Dairibord Holdings will commission five new plants this year under a $10 million capital expenditure programme to grow its revenues and cut down costs to overturn the loss suffered in the year to December 31, 2013. Group chief executive Mr Anthony Mandiwanza told the group’s annual general meeting on Friday that the group would commission new facilities between May and November.
The capital expenditure would be funded from a mix of own resources and $6 million loan obtained from PTA Bank at cost of 10,3 percent per annum all-in costs.
However, the firm would soon approach shareholders for funding to complete the heifer importation programme for own milk production, also, to cut costs, which Dairibord contends was key for growth going forward.
Daribord posted an operating loss of $1,8 million last year against $9,8 million profit the year and contends revenue growth and cost reduction is key to change its fortunes.
Mr Mandiwanza said Dairibord would commission the first of the new facilities on Wednesday to enable the company to introduce a new product.
“We are completing that process. It will expand our revenue streams, critical in terms of realigning the business, which is critical to grow the business and address the cost of doing business,” Mr Mandiwanza said.
“The product plant will expand revenue streams for the group and enable the business to compete in all segments.”
Dairibord is looking forward to commissioning an aqua-lite plant by June, an ice cream plant by August while yoghurt plant is expected to come on line by November.
“For ice creams, the plant has been secured. It will be commissioned by August 15 and will produce a range of ice creams including sticks and cones,” said Mr Mandiwanza.
The ice cream plant is expected to increase sales volumes from line extensions and improve production efficiencies. Procurement of the yoghurt plant is underway and is expected to increase volumes from line extensions and also enable the company to compete in all segments.
The Dairibord chief executive said the aqua-lite plant, being commissioned but set for completion in June, would boost production capacity and enable the company to meet existing demand for bottled water.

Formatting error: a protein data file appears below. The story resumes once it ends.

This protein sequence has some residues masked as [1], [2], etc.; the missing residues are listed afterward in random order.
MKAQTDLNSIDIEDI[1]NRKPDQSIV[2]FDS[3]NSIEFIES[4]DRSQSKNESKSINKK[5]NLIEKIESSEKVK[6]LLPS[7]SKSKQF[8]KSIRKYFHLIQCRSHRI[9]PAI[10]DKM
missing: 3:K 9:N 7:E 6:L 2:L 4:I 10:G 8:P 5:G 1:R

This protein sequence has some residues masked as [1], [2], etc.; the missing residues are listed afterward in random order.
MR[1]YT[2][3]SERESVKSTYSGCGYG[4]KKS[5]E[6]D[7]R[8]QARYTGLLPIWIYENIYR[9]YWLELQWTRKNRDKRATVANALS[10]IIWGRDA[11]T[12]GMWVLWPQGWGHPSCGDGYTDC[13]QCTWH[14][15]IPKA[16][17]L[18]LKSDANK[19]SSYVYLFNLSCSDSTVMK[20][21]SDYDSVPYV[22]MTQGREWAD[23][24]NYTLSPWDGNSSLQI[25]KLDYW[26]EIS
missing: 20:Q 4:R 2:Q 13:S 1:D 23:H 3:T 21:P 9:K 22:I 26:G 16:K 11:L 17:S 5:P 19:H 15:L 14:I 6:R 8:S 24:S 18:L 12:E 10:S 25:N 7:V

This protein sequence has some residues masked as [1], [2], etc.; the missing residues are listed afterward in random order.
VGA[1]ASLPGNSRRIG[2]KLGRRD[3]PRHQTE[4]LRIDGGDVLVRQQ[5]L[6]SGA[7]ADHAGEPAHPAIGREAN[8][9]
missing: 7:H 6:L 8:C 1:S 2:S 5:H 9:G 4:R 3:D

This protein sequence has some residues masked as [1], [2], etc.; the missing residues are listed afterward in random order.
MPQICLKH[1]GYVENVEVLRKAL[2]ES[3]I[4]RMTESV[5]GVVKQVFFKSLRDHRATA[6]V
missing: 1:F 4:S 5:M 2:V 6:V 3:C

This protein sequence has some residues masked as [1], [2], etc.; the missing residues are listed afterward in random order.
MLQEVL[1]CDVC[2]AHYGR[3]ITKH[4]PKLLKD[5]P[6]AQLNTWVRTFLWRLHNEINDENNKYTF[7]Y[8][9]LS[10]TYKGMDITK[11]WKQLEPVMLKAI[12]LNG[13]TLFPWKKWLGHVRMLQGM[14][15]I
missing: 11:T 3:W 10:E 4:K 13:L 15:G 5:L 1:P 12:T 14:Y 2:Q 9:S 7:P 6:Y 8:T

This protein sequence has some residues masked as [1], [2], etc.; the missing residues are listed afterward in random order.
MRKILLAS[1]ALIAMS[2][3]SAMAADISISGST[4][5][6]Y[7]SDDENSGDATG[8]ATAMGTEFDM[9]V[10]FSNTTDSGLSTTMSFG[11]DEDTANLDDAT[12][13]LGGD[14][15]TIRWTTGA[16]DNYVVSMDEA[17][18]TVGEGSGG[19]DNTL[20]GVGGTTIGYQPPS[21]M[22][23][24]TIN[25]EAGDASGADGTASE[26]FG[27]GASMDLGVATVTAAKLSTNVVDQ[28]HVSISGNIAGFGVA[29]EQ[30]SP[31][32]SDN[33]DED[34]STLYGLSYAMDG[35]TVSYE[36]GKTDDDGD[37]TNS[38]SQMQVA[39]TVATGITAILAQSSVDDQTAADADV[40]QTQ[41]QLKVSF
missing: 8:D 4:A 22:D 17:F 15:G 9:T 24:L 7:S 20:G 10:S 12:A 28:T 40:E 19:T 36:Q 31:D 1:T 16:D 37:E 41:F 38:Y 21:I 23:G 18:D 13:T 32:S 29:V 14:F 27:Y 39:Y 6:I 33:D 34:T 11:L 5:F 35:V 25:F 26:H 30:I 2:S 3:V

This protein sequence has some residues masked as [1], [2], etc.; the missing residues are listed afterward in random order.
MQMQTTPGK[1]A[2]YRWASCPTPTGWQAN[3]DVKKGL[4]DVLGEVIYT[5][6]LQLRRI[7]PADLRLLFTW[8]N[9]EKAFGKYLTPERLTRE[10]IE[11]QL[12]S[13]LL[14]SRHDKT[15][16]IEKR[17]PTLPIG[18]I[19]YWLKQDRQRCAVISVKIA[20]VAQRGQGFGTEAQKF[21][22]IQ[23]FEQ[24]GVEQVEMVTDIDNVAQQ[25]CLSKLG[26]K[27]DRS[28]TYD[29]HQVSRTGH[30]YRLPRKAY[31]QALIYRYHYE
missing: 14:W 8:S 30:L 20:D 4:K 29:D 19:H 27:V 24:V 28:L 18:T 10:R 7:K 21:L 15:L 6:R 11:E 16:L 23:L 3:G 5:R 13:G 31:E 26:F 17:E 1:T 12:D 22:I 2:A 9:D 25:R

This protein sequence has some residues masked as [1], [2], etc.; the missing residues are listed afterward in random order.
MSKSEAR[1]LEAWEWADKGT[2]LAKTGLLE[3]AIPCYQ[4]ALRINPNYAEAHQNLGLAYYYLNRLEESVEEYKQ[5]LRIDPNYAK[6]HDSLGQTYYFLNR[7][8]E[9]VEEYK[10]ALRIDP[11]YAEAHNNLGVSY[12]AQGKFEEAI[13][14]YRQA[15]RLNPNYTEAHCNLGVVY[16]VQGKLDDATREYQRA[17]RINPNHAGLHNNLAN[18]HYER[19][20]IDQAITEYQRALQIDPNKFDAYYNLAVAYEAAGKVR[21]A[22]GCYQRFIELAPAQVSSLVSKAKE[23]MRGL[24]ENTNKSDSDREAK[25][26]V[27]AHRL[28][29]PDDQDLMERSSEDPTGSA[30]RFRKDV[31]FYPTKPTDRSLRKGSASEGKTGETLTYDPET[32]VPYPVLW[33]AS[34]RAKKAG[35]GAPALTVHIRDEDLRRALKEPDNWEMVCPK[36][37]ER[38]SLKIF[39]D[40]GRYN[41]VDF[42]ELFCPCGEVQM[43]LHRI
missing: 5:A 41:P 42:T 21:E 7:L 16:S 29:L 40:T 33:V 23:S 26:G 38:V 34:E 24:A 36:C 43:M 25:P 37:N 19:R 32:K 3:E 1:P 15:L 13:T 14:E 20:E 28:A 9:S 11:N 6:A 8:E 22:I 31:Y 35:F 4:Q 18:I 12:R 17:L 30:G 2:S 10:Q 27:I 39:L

Mr Mandiwanza said procurement of the sterilised milk plant and equipment in Chipinge was already in progress with commissioning expected by end of November. The plant upgrade would improve production efficiencies and product presentation. Once the steri-milk plant is completed the one in Gweru would be closed.
A host of other initiatives are underway to boost production, but taking complete control of growth in costs. These include procuring inputs at the lowest prices, new cost effective product formulae to open margins.
Dairibord is drilling boreholes for its Malawi dairy processing unit to reduce dependence on expensive municipal water, replacing a diesel boiler with a coal boiler in Malawi and reducing boiler sizes to cut consumption.
Streamlining of operations is ongoing to eliminate duplication. The locally listed dairy processor said savings would be realised in labour, utilities and distribution.
The cost containment programme has yielded results after cost went down by 10 percent on year to date basis despite utilities going up by 20 percent due to what Mr Mandiwanza attributed to incorrect billion by Zesa.
Raw milk cost was unchanged but materials went down 13 percent, labour 8 percent, repairs and maintenance 19 percent and other expenses 22 percent.
Mr Mandiwanza said a difficult operating environment punctuated by low disposable incomes, deflation and low investment would continue into the foreseeable future.
However, the Dairibord CEO sees opportunities but trends in terms of volumes of business and costs to maintain the current pattern until at least the half year period.
These would come through new products and line extensions, new plant and equipment to increase capacity and efficiency, favourable trends in global commodity prices (especially milk powder and sugar) and introduction of import duties and ban on some agricultural.
“We remain relatively confident that we are doing what is right to put the business in the right direction,” he said.
Dairibord was last year largely weighed down by declining consumer prices and rising cost of doing business, which was compounded by increasing labour costs, utilities, depreciation and rising cost of materials.
The AGM unanimously approved all items on the agenda including reelection of chairman Dr Leonard Tsumba, auditors’ fees, and retaining Ernst and Young as auditors for the ensuing year and directors’ fees.